October 20, 2014

Update: NYC Budget Restores Most Library Funding

This article has been updated to include information on the final vote.

The New York City budget restored nearly $90 million of a threatened $96 million cut to public libraries in an agreement announced June 25. The City Council approved the fiscal year 2013 budget agreement on June 28.

The budget also includes more than $100 million in capital funding for the NYPL’s renovation of the Schwarzman building.

“Layoffs have been averted. Every library in every community will remain open at least five days a week,” Queens Library President and CEO Thomas W. Galante said in a statement. The more than 600 library jobs which had been in jeopardy were all saved, though the Queens library will continue a hiring freeze and economies in the new materials budget. Galante thanked the mayor, speaker and council members, as well as Local 1321 Queens Library Guild, Friends of the Library, Urban Librarians Unite, and the more than 85,000 people who signed petitions, wrote postcards, and attended rallies to show support for library funding.

The NYPL’s statement in response to the announcement also thanked the mayor, speaker, and council, as well as patrons, and said, “Over the past five years, libraries have faced significant economic constraints, which have strained the resources we are able to offer our patrons. This year’s budget will ensure that libraries remain open at least five days a week and allow The New York Public Library to continue providing our communities with free essential services such as books, access to computers and the Internet, workshops and programs, job search resources and more.”

“We are very grateful to the City Council, and in particular, the Brooklyn delegation, for its continued support of Brooklyn Public Library. The adopted budget will allow the Library to maintain our existing service levels and avoid layoffs,” said Linda E. Johnson, President and CEO of Brooklyn Public Library. “Thank you to the countless patrons, volunteers, staff members and elected officials who advocated on the Library’s behalf. Your dedication to our cause is the reason why we will be able to keep our doors open and continue to serve our communities.”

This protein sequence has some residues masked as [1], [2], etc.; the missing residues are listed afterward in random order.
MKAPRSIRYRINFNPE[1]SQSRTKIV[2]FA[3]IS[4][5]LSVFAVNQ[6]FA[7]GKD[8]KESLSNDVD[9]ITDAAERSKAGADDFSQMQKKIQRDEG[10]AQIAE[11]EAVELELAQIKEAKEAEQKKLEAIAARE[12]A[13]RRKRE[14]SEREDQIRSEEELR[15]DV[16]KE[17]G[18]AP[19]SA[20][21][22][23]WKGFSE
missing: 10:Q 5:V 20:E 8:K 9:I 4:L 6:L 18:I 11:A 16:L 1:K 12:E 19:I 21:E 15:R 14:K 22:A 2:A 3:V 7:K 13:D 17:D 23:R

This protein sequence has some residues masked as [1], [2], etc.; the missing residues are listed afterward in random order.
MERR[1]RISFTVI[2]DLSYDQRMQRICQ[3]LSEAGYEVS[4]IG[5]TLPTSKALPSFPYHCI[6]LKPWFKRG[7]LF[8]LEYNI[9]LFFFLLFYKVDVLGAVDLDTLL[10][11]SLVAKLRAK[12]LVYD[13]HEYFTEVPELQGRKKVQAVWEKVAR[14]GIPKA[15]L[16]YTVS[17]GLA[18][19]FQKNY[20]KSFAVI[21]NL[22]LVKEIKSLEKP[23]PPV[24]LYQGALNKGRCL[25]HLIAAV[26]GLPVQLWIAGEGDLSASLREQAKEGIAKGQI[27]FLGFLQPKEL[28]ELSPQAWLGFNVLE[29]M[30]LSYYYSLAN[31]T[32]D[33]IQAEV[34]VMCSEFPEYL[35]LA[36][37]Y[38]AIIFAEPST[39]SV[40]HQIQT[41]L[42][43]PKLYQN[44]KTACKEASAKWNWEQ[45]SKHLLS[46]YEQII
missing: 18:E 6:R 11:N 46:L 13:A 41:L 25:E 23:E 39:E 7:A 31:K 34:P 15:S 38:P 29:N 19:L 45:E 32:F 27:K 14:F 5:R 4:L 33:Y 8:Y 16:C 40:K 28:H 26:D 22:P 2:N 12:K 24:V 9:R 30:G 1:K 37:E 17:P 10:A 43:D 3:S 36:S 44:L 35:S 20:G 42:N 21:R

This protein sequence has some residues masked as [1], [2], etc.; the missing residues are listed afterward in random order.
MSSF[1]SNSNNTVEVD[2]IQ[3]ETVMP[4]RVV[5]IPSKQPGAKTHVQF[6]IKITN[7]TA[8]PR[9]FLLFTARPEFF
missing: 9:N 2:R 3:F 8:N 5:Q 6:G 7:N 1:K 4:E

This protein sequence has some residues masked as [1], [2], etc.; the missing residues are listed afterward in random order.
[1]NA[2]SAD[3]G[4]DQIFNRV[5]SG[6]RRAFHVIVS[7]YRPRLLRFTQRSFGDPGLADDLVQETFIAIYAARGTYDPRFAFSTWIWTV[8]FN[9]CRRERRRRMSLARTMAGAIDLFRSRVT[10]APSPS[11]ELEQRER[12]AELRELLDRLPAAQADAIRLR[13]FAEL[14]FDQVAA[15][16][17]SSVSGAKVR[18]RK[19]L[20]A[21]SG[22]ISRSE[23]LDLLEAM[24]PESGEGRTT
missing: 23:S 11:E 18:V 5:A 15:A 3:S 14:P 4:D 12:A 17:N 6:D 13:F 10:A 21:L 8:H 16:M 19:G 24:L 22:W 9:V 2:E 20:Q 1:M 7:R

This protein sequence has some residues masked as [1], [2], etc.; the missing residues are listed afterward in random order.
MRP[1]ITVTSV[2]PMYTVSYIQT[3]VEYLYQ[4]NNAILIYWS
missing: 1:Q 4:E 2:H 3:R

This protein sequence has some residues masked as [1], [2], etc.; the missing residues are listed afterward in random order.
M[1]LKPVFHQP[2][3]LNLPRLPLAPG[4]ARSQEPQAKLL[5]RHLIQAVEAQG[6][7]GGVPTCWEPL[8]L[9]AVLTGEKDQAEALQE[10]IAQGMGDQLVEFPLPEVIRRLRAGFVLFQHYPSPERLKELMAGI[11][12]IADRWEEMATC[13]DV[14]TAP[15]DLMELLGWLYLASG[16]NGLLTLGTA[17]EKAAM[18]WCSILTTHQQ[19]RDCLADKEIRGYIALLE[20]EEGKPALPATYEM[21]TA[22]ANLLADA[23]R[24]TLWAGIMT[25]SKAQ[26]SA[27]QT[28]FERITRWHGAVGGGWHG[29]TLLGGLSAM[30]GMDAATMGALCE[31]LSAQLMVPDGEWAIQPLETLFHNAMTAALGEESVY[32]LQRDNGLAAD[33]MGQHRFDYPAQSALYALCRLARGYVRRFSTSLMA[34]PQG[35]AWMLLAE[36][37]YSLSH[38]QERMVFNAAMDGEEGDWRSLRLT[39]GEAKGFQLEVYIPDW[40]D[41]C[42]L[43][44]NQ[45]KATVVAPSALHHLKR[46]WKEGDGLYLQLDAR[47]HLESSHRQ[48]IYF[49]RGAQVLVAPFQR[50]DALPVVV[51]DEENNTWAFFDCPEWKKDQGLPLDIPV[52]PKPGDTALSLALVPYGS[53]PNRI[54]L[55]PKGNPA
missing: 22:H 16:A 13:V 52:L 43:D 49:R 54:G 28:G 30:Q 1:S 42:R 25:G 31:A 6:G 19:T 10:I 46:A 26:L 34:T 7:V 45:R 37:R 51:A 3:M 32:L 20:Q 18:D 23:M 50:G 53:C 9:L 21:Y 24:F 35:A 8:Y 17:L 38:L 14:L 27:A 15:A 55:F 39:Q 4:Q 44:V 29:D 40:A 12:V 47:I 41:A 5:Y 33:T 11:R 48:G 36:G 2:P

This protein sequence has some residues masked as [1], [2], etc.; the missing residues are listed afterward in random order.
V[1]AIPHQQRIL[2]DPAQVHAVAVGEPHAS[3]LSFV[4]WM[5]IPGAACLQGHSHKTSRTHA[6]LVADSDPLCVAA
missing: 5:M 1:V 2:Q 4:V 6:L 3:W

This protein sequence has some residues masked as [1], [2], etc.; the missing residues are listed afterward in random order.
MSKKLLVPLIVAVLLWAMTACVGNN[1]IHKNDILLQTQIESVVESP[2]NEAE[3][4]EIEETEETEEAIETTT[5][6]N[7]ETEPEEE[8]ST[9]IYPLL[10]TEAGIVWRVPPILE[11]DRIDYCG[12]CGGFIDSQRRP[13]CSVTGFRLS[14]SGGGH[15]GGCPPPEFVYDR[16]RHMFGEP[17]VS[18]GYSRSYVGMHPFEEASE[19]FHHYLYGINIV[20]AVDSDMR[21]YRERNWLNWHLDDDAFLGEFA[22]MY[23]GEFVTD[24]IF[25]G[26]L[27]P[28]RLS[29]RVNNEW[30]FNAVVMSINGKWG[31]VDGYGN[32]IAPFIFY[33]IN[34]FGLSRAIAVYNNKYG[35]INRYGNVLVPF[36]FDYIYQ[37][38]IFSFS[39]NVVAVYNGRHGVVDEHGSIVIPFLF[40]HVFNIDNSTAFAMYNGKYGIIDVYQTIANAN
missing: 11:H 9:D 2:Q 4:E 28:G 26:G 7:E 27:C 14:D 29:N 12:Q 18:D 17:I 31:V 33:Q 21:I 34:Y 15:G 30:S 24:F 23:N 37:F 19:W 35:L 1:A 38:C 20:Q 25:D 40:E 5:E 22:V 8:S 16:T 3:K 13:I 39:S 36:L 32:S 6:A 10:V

City spokesperson Marc La Vorgna disputed the $96 million number for the initially proposed cuts, saying the reduction was “roughly $92.3 million year over year,” as of May, and characterized the $90 million restoration as “essentially flat.” He told LJ that where the remaining cuts would happen across New York’s three library systems—the New York, Brooklyn, and Queens Public Libraries—would be determined by the council.

 

Meredith Schwartz About Meredith Schwartz

Meredith Schwartz (mschwartz@mediasourceinc.com) is Senior Editor, News and Features of Library Journal.

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Comments

  1. Robert Renwick says:

    I’m a bit puzzled by the statement by Linda E. Johnson that “the adopted budget will allow the Library to maintain our existing service levels . . . .” At the Brooklyn Public Library Central Library the number of reference service points is being reduced as of July 2nd and one of the service points staffed entirely by paraprofessionals. In my view it’s not acceptable to keep buildings open for long hours at the expense of the quality of service provided.